I think about this when I read the book of Revelation, which everyone seems to want to discuss, especially during tough times. I find it interesting that there are so many Christians who look at Revelation as a prescriptive vision of the future, a roadmap of sorts (or GPS—God Positioning System, if you like). Every generation has turned to Revelation, it seems, to try and make sense of the events of their own time and, in turn, to map out the time and circumstances of the end of the world—a future filled with mysterious beasts, avenging angels, and cosmic battles.
But is that what Revelation is? Is it the literal vision of our future, or is it something else? And since we’ve been looking in depth at the story of Scripture and where it is leading us, what does Revelation’s placement at the end of the Bible say about it and its role in the rest of the narrative?
Well, to answer that we need to take a step and define our terms. We use the word “apocalyptic” to talk about end of the world events. What we need to understand, however, is that apocalyptic is first and foremost a genre of literature, Apocalyptic literature uses a lot of symbols to describer current events. Those symbols act in some sense like political cartoons—you have to understand the symbols in their own time to understand what the artist is saying. Apocalyptic literature is usually couched within the idea of a vision or a dream (Revelation is the English translation of the Greek “apocalypsis”). Daniel was a dreamer, as was Joseph and many others in the Bible. John had a dream as well, but a dream with a very distinctive purpose.
Revelation was written by John, whom many believe to be the same John who was a disciple of Jesus. He wrote down this vision while he was in exile on the island of Patmos. The text doesn’t say he was the beloved disciple, but we do know that this writer, like the others we’ve studied, was writing to a specific Christian community about some specific issues they were dealing with—namely, the distress and harassment they were experiencing as a marginalized community in the Greco-Roman world. The letter is addressed to seven churches throughout Asia Minor and to their present situations. In other words, Revelation has a specific first century context, and many interpreters forget this or ignore it in favor of making it say what they want it to say for their own time.
Lots of people have spent their time envisioning the future as being pretty bleak for the world. Hal Lindsey or Tim LaHaye who have written books claiming that Revelation was written to predict the events of our own time, but their credibility is in question. For example, when Lindsey wrote in the 70s that the Soviet Union was the beast and its leader the Anti-Christ, he had to change it in the 80s after the wall fell. What we’ve had since then is a kind of “beast of the month club.” The Left Behind series plays on the idea of a rapture that takes people away from the corrupt earth before it gets destroyed. You get the picture. You’ve got others like Harold Camping who periodically come up with dates for the world’s end, and this year even the Mayans have entered the picture. Lots of Christians and even non-Christians have this vision of the future—a vision of cataclysm, war, and destruction. What you don’t hear is a lot of hope for the world.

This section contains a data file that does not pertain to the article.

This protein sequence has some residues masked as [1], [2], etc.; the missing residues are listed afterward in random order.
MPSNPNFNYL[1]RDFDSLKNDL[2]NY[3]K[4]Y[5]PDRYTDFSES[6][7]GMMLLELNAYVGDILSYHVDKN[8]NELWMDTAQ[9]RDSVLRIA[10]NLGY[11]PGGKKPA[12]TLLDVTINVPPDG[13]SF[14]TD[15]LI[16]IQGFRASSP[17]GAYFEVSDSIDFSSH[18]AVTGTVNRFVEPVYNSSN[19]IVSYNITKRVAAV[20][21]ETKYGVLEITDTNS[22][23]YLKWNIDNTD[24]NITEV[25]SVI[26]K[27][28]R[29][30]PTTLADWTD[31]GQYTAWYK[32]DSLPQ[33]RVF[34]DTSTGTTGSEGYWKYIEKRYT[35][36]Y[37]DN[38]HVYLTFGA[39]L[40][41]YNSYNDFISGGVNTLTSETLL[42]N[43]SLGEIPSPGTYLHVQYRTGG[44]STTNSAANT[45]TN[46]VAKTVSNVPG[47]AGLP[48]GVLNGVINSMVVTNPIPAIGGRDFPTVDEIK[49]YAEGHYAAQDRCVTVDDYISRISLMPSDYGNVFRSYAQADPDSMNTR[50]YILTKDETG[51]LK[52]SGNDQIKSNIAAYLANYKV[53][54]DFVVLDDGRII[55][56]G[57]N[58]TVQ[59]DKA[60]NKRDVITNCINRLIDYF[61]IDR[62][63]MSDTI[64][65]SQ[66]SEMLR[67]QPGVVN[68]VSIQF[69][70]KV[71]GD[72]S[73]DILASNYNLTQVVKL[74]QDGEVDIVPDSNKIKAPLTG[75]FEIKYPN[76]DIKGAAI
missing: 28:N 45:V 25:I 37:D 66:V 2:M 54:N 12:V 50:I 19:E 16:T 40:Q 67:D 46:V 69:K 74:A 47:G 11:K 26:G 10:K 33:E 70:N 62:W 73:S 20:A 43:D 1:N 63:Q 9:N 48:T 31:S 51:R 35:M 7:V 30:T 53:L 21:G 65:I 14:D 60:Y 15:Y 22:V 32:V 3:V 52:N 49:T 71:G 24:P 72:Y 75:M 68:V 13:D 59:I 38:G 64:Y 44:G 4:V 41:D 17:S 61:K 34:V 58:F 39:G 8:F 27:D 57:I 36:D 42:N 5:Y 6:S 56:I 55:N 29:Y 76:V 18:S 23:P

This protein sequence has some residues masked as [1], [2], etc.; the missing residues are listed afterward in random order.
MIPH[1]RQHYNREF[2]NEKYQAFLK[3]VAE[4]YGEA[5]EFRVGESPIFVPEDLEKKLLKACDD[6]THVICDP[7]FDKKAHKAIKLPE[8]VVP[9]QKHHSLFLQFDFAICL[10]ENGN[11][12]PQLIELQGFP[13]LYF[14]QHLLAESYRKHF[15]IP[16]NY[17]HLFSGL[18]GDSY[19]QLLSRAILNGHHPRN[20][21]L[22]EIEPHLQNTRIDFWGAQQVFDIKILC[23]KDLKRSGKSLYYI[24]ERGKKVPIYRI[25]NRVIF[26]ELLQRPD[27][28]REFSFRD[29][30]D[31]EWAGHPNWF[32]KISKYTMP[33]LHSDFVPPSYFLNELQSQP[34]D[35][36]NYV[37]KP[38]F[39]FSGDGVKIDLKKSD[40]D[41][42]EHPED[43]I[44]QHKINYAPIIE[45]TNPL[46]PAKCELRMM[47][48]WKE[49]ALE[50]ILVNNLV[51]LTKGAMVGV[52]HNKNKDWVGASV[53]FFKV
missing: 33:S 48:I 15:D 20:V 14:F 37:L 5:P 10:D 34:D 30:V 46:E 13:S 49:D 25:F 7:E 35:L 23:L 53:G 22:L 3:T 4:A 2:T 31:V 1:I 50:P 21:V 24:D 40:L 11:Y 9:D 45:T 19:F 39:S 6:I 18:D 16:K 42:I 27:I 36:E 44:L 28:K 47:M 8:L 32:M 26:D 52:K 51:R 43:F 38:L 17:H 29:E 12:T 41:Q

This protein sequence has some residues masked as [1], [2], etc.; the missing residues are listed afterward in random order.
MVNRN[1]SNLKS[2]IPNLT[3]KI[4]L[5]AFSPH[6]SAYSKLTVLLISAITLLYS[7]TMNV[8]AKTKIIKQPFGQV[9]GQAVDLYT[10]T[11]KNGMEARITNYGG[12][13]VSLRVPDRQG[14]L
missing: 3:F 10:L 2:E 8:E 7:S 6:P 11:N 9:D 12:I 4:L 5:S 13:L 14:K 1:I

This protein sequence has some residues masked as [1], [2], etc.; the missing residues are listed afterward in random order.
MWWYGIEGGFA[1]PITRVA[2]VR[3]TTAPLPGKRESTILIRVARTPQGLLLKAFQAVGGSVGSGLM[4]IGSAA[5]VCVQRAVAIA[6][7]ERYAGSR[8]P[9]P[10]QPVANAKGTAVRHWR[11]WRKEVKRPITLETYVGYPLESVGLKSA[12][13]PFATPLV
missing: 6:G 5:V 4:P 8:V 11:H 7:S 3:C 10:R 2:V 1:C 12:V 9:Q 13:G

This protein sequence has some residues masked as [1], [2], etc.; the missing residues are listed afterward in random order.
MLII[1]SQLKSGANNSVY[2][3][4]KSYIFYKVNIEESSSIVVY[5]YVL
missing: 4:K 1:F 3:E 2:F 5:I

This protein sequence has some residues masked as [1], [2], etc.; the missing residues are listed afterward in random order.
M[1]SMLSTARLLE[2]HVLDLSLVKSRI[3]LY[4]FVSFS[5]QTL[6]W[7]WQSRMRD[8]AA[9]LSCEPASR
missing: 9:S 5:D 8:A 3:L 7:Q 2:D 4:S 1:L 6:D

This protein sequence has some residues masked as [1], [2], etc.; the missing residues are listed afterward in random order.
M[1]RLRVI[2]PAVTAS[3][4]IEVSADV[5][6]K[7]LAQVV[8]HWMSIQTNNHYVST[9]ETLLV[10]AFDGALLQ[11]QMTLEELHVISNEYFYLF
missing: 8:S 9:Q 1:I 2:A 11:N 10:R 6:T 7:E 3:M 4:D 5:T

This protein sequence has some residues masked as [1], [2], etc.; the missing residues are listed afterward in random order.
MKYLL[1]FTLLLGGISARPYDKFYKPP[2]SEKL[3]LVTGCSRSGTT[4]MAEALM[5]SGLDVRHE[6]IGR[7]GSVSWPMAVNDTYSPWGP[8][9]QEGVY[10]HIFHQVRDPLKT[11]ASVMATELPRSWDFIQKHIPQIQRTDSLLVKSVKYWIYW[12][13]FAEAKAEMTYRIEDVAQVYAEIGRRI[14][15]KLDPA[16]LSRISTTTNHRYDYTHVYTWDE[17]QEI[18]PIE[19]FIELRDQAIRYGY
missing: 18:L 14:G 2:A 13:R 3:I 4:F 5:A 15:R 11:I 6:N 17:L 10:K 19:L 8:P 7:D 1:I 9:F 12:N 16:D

What’s interesting about these visions of the future is that, historically, each generation interprets Revelation through its own situational lens, and each generation faces much the same circumstances—war, famine, despotism, injustice, violence—you get the picture.
Our short time together this morning doesn’t permit me to go into a lot of detail here, but the point I want to make is that the meaning of Revelation is not to be found in a detailed prediction of what the grim future end of the world will look like. Jesus himself warned his disciples to not engage in that exercise. Rather, I want to suggest that the point of Revelation is not about the end of the world, but rather the completion of God’s good creation. Instead of a horror film, it’s designed in the end to be a vision of hope—hope that God will be doing in the end of time what God was doing at the beginning, making all things new and good.